In my first playthrough I angered the Mayor so much that I literally ended up with just four officers and two detectives to split between the two shifts. You can make officers work both shifts, but they’ll get tired and be less effective, and the less effective they are, the further your budget gets cut. I became trapped in Catch-22 situation where I didn’t have an effective force due to budget cuts, and so was punished with more budget cuts. A second playthrough was much better handled,  because I started to pick my battles.

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You’ll never be able to stop all the crimes going on, because officers can only respond to one crime at a time and can only be assigned another job once they get back to the station. I found it a touch annoying that I couldn’t redirect an officer that was on the way back, potentially managing to reach a scene within the limited response times. It’s an inefficiency that shouldn’t plague a police force in the late 70’s/early 80’s in which the game is set. Other events will also crop up, like helping out City Hall, a crime family, or a local business with an issue, each demanding a certain number of officers be sent and potentially within a time limit, unless you want to see the relationship sour.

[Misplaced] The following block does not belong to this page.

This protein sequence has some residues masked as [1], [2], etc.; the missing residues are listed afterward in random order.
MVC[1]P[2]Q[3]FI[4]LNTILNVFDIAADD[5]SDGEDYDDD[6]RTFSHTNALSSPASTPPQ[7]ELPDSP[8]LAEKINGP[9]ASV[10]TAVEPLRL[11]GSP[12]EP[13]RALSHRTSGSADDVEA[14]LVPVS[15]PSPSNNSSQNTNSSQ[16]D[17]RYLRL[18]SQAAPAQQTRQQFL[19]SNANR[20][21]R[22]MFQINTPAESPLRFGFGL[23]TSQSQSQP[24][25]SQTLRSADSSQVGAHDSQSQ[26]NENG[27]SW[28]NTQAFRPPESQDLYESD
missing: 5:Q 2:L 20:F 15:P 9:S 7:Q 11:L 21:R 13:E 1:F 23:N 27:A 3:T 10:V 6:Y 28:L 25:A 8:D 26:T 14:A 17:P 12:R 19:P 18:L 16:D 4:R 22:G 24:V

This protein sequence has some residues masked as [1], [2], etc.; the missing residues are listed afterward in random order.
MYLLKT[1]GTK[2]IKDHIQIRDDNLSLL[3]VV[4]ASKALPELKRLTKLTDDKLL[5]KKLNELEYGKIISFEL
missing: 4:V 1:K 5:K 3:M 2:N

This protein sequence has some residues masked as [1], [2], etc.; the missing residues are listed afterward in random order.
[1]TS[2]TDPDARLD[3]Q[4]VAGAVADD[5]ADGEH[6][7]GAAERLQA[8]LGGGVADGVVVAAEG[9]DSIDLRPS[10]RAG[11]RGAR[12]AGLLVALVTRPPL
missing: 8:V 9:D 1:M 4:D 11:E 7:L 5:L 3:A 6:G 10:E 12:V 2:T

Running the police force doesn’t pay big, but crime and crime bosses do. You might occasionally get a call to overlook a particular crime in exchange for a little financial reward. Other times officers may find things like guns or drugs at a scene, which you then have the option of bringing back to the station as evidence, or feeding the black market and getting a gang to sell it on your behalf.

As I mentioned earlier, the size of your force depends on how happy City Hall is with you, but you do determine who is hired and fired. Firing officers can be done for legitimate reasons like them turning up drunk or constantly failing assignments, but if you feel someone is taking up space when a better recruit is available then you can fire someone illegally, though that may lead to worse consequences in the long run. Of course, an officer can be killed on duty, and in the worst case scenarios a whole shift team could be wiped out if there isn’t enough back up. These instances can hit you hard if the labour pool doesn’t have new personel to fill the openings and the experience those you lost, forcing you to mix up the shifts to have two competent teams.